In my opinion, after attending Conversations 2013, below are a few solutions to solidify our presence in the workplace:

1. Honesty – it’s not about promises, it is about delivery. If you are not genuine, it does not matter how smart you are – you won’t win anyone over. If you can’t handle your workload, don’t promise to “do more or be more”. It is better to be realistic.

2. Consideration and perception of the people you work with (co-workers or clients alike) add to the honesty factor.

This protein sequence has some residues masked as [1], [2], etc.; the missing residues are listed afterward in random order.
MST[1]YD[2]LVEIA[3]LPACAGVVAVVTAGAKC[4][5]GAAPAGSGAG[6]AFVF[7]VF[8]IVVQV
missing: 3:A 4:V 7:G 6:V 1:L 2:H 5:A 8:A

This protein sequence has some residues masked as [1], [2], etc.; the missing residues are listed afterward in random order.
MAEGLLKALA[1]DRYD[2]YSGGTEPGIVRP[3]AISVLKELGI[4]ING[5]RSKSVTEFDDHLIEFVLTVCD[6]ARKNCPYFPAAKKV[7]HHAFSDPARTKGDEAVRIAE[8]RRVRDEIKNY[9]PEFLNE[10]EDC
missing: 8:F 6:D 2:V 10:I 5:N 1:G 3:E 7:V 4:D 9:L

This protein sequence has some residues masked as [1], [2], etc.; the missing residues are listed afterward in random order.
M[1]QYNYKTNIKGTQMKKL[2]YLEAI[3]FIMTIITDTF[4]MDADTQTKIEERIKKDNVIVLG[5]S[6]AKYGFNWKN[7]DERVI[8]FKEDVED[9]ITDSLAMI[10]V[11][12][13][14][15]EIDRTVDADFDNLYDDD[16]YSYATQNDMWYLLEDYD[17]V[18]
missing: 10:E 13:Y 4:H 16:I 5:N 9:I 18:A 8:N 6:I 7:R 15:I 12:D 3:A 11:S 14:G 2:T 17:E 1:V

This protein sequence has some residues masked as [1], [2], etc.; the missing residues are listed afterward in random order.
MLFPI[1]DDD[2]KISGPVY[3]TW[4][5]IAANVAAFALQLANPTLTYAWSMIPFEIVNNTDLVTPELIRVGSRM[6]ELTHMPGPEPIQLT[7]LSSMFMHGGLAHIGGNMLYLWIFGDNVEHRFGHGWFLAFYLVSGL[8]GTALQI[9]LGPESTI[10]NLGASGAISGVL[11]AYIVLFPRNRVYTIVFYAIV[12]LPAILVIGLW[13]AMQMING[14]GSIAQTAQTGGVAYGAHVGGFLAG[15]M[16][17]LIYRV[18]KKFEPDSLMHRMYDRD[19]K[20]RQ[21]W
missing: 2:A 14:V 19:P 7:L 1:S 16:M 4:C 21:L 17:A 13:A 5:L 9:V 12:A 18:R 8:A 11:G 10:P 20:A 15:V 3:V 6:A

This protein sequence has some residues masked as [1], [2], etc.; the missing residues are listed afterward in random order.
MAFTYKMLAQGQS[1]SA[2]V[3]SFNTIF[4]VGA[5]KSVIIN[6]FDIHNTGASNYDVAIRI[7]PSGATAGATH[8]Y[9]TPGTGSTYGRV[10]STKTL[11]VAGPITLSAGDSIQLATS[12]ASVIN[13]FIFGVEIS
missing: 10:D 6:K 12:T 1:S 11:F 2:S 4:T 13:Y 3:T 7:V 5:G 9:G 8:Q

3. Keep up with the spirit of good will and unity. It can’t just come and go at a conference. Continuous support makes things exciting on all fronts.

4. Create and implement a universal code of ethics for PR professionals. Teach it to students alike in our Media Ethic’s classes. Proper training leads to proper etiquette and even better performance.

5. If you want something you’ve never had before, you must be willing to do something you’ve never done before. CPRS achieved this through their insightful Mental Health Panel discussion.

6. Stress the need to monitor the content we post. One downfall from the conference I found was that it was more on social media itself than programs in measuring the value we give to companies.